Japanese-AmericanWASHINGTON >> Thousands of Japanese Americans fought against their ancestors' homeland and died for the United States in World War II. Another 120,000, mostly from California, were confined in internment camps.
The Washington, D.C. memorial
includes a statement
some find objectionable
By Carl Hartman
Now, all Japanese Americans of the era have a memorial: a small park on the edge of the Capitol grounds. It includes symbols of Japan such as cherry trees. Rocks in a pool of moving water recall the Japanese islands. The central piece, by Japanese American Nina Akamu, is a tall, bronze sculpture of two cranes struggling against barbed wire.
Presidents have apologized for the injustice to those who were interned, and Congress has voted compensation to survivors. "You fought not only the enemy, but you fought prejudice and you won," President Harry S. Truman told Japanese-American units when the war was over.
The ribbon-cutting for the memorial Friday will include Transportation Secretary Norman Y. Mineta, the first Japanese-American cabinet member, and Sen. Daniel Inouye, D-Hawaii, who was seriously wounded in the war.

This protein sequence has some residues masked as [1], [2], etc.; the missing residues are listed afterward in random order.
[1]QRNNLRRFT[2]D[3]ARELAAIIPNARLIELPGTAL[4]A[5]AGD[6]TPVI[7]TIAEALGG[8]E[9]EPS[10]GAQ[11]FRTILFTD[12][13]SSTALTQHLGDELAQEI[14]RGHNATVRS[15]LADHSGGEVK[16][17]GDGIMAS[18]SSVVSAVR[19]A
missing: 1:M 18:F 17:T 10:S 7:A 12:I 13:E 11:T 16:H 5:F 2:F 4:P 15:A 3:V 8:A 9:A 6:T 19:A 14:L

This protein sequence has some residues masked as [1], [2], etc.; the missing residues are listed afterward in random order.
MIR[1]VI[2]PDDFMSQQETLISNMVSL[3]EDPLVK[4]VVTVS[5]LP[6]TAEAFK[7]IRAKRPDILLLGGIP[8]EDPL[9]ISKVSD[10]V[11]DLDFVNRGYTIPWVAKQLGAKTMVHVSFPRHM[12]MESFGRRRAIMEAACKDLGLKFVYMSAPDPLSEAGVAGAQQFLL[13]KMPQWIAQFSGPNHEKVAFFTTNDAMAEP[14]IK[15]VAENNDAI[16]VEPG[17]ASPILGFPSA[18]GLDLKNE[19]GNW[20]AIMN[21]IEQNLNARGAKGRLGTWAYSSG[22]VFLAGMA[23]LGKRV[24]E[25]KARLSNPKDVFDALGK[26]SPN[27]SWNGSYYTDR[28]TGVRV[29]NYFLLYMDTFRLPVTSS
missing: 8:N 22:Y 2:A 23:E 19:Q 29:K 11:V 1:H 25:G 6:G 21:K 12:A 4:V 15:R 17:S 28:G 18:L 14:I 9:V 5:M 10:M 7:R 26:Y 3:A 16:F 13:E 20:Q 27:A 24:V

A tube-shaped bronze bell created by Paul Matisse, grandson of French painter Henri Matisse, will be unwrapped. Visitors will be encouraged to ring the bell as a call to reflection, organizers said.
Americans of Japanese ancestry contributed more than $13 million to the National Japanese-American Memorial Foundation to build the memorial.
The memorial is not without controversy. Francis Y. Sogi and Yeiichi Kuwayama, two members of the Foundation's board of directors, objected to the inclusion of an excerpt from a "Japanese American Creed" by veteran Mike M. Masaoka.
"I believe in this nation's institutions, ideals and traditions," Masaoka wrote. "I glory in her heritage; I boast of her history; I trust in her future." Sogi and Kuwayama called the creed "an embarrassment of hyperbole" and "delusional."
Masaoka was secretary of the Japanese-American Citizens League, which opposed legal action against the United States for the internments. The memorial identifies Masaoka as a civil rights advocate.
"If persons are to be honored as 'civil rights advocates,'" Sogi and Kuwayama wrote, "they must be those individuals who raised the challenges in the courts by demanding the restoration of those freedoms."